Standing before the Battleship North Carolina on the Cape Fear River, President Donald Trump recognized Wilmington’s role on the homefront in World War II. 

He also took the occasion to criticize the toppling of Confederate monuments and mayors and governors he said were unable to control protesters.

Marking the 75 anniversary of the signing of the Japanese surrender, Trump declared Wilmington the nation’s first World War II Heritage City.

“With this designation, we proudly declare that we don’t tear down the past, we celebrate our heroes. We cherish our heritage, we preserve our history and we build a future,” the president said.

Later in his speech, Trump said, “I signed a very important edict recently. Three months ago they were ripping down statues. I said, ‘you can rip them down but you’re going to serve ten years in jail if you do. And as soon as I did that, incredibly, you haven’t heard about statues coming down, have you?”

“We’re not ashamed in America, we’re not ashamed of anything,” Trump said.

The president’s 15-minute speech, with thunder rolling in the background, went back and forth from thanking people in attendance to talking about the history of Wilmington and the battleship. He also drew parallels with recent protests around the county. 

The president said Wilmington and North Carolina made extraordinary contributions to the war effort.

“Nearly two million American servicemen trained for combat in North Carolina, more than any other state,” Trump said. “Over 11,000 North Carolina patriots fought to their very last breath.” 

The North Carolina Shipbuilding Company was the biggest employer in the state with about 23,000 workers who built almost 250 merchant ships for the war effort.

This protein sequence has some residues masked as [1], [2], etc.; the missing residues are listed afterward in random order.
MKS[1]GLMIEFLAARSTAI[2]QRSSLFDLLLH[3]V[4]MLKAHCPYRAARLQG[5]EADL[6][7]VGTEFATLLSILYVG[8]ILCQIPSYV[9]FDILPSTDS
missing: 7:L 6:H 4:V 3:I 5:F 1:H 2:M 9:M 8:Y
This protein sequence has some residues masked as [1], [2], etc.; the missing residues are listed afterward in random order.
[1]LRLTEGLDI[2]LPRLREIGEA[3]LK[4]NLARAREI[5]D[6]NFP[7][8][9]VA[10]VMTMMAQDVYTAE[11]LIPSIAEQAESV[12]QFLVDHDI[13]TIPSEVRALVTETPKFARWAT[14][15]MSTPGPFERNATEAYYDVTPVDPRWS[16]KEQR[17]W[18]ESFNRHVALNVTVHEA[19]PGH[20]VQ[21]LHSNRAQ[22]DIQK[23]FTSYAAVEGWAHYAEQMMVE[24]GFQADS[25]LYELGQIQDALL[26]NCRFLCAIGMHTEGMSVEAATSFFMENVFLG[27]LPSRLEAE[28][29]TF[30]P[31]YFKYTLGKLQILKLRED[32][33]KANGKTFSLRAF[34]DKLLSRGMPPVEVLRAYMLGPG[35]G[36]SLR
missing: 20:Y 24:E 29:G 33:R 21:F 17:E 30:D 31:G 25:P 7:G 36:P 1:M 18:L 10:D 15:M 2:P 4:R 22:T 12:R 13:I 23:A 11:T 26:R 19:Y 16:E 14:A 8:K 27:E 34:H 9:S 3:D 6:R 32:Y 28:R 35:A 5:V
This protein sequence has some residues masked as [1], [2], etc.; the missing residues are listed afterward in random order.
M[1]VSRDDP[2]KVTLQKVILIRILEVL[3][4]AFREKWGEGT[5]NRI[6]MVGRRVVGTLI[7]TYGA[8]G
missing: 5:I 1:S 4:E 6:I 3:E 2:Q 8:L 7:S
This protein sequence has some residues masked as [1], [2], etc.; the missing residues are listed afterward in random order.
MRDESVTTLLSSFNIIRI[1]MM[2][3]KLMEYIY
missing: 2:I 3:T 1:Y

During World War II, Wilmington was called “The Defense Capital of the State." The North Carolina General Assembly passed a resolution in 2017 asking the federal government to recognize Wilmington for its contributions to the war.

The city became a “wartime boomtown,” with the population more than doubling during the war, according to the resolution

“Wilmington's strategic position made it vulnerable to enemy attack by German U-boats, which marauded shipping off our beaches,” the resolution states. German U-boats even fired on a chemical plant near Wilmington during the war.

The president called the Battleship North Carolina “an enduring symbol of American greatness.”

“Our task today is to pass on the blessings of liberty that you fought for and you bled for. All for security. You wanted to praise and raise our flag, and you did that,“ he said.

Speaking just a day after visiting Kenosha, Wisconsin, where people have been protesting the latest police shooting of a Black man, Trump said, “American warriors did not defeat facism and oppression overseas only to watch our freedoms be trampled by violent mobs here at home.” 

“We stop those violent mobs very easily. All they have to do is say, ‘please come in Mr. President’ and we will have it done in one hour,” he said, repeating a “law and order” line from his campaign. 

“For the sake of all Americans, we must uphold the rule of law and defend the American dream for every child in our land. We must teach our children that America is a land of heroes,” Trump said. 

The president did not mention the coronavirus pandemic. The crowd assembled in the parking lot at the Battleship North Carolina did not practice social distancing and very few people at the speech appeared to be wearing masks, according to live video from the speech. 

Democratic leaders in North Carolina criticized Trump for ignoring the coronavirus pandemic.

“I’ve never seen our state face such trying times,” state senate Minority Leader Dan Blue said Wednesday. “It didn’t have to be this way. The president should have taken this virus more seriously,” he said.

“Wilmington played an important part in ridding the world of facism,” New Hanover County state Sen. Harper Peterson said in a Zoom call with reporters before the president’s visit. 

Peterson, a Democrat who served as mayor of Wilmington before being elected to the General Assembly, criticized Trump for using his trip for political gain and not to celebrate the city’s history.